How Advertisers Waste Their Budget: The Truth Behind The Numbers
written by Andrew Durkin
Blog15th September 2016
In the late 1800’s John Wannamaker famously said: “Half the money I spend on advertising is wasted; the trouble is I don’t know which half”. Most marketers would agree that, if Wannamaker was alive today he would give a rather different assessment. The rise of digital channels has made it easier to quantify the results of campaigns and advertisers can now rely on an abundance of data to draw conclusions. Over reliance on numbers can be dangerous though, especially when it comes to measuring human behaviours and interactions (ask any economist). Clicks and impressions can be counted but are they all the same quality?
After an extensive study, UK research company Lumen depicted a gloomy picture for digital advertisers: only 3% of digital ads get more than a second’s worth of attention; only 1.4% get more than 2 seconds. With such poor results it’s clear that paying for a campaign based on a CPM model would most likely lead to a significant waste of money. Some prominent publishers have changed the way they charge for their advertising space, moving from number of impressions to time spent on content. This system seems more logical: it’s fair to say that not all impressions should be considered equal and one associated with long, expensive content is more valuable than one generated from less reputable short pieces. Time on content might provide a fairer metric for publishers, but does it result in improved ROI for advertisers? Prolonged exposure does not necessarily translate into valuable impression, as most ads are never even seen: only 35% of digital display ads receive views, according to Lumen.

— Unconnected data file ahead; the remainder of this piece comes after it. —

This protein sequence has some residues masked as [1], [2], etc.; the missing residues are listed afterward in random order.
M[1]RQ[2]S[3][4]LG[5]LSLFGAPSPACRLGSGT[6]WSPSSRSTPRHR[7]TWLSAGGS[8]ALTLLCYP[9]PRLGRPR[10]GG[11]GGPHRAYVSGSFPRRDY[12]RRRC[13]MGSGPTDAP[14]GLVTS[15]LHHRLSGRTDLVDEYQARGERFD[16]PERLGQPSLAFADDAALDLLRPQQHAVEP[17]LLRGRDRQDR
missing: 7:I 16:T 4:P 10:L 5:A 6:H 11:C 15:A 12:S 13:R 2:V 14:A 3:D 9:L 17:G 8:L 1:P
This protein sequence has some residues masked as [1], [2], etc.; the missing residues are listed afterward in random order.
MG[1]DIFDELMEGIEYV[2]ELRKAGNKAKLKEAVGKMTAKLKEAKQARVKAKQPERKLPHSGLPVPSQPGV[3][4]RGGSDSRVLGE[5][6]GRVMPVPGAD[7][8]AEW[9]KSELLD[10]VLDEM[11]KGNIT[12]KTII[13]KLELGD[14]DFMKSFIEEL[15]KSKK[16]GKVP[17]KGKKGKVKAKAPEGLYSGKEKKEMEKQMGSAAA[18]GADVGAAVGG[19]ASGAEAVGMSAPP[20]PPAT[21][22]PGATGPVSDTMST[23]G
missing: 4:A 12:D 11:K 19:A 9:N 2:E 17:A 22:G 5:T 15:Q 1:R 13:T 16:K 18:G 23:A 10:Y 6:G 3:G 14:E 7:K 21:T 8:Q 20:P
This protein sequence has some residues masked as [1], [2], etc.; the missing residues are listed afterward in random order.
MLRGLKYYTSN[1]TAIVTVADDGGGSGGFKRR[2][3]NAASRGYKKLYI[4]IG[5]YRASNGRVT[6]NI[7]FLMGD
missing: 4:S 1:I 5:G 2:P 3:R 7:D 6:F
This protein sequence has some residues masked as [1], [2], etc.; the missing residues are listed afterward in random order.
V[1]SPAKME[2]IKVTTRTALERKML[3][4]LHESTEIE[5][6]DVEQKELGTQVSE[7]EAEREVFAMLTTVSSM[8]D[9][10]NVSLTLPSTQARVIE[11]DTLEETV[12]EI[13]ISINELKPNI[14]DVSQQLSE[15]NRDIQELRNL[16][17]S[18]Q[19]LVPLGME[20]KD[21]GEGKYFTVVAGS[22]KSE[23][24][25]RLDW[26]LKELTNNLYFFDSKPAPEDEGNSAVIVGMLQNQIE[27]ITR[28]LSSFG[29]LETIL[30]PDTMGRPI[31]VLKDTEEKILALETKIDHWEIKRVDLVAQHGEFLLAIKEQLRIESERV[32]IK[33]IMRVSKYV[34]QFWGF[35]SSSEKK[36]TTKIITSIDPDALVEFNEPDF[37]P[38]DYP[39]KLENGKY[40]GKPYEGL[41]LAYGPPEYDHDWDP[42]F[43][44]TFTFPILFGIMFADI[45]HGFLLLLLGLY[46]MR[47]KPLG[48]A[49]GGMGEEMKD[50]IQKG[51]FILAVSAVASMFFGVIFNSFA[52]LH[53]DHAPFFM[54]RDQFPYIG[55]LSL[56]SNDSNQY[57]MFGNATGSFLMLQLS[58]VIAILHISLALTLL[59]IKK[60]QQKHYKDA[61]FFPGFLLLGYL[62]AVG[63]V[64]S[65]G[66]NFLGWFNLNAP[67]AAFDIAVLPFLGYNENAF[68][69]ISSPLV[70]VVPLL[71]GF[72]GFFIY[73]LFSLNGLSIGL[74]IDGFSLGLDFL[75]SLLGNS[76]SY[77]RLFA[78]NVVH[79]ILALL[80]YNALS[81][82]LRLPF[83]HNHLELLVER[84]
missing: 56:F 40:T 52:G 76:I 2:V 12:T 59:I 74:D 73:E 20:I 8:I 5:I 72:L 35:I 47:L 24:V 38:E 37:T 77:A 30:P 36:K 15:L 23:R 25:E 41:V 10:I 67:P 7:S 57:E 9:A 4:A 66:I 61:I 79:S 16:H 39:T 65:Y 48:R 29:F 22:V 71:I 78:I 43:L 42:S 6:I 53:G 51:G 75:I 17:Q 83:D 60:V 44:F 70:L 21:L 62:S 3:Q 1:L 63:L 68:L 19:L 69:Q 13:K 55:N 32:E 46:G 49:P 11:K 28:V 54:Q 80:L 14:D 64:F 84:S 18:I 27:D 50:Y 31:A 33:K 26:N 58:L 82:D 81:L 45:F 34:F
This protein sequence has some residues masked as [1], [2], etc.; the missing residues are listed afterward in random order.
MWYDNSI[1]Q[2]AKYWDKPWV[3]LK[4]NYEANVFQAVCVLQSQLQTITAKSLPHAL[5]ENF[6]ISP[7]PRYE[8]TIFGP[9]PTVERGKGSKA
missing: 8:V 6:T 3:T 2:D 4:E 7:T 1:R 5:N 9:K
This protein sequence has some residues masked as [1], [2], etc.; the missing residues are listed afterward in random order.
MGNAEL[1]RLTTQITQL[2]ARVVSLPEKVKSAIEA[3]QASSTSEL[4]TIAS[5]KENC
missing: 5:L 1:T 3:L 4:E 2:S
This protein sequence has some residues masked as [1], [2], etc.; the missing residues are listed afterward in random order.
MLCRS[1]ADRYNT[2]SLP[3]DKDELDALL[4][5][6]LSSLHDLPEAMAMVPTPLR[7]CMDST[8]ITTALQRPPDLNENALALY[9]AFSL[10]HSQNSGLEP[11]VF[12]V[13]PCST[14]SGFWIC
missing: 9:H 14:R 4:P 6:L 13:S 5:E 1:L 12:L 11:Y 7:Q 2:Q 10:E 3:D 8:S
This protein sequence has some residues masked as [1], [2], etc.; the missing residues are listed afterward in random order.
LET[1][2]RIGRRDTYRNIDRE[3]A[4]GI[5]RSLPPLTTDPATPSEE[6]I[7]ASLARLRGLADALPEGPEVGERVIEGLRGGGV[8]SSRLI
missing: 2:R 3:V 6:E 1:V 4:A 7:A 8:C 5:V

The Pay-Per-Click model is, on paper, a safer choice but it is plagued by ad-clicking bots that can eat up to 36% of budget spent. Even when the ads are clicked by a real human being, there is a high chance (estimated 60% for mobile) that the ad is clicked by accident and not out of genuine interest.
It’s clear that the number of impressions and clicks are affected by poor visibility and fraudulent technologies; but let’s assume for a moment that they all reached the target audience as intended. Is digital advertising generating positive brand awareness? People are constantly bombarded by ads, as brands fight for their (already very limited) attention. The constant rise of ad blockers (90% annual increase) should send a clear message that people are having a negative experience with the way digital ads are displayed and interrupt their activities.
At Ksubaka, we believe that brand owners should focus on what truly makes advertising successful: creating a positive emotional connection between the brand and its target audience. It’s nearly impossible to build this connection in the less than 2 seconds attention span that a traditional digital ad will get out of 96% of viewers. Some sort of metrics system (however flawed) will always be required to set a price on digital media spaces but we can minimize waste by shifting focus from quantity to the quality of engagements.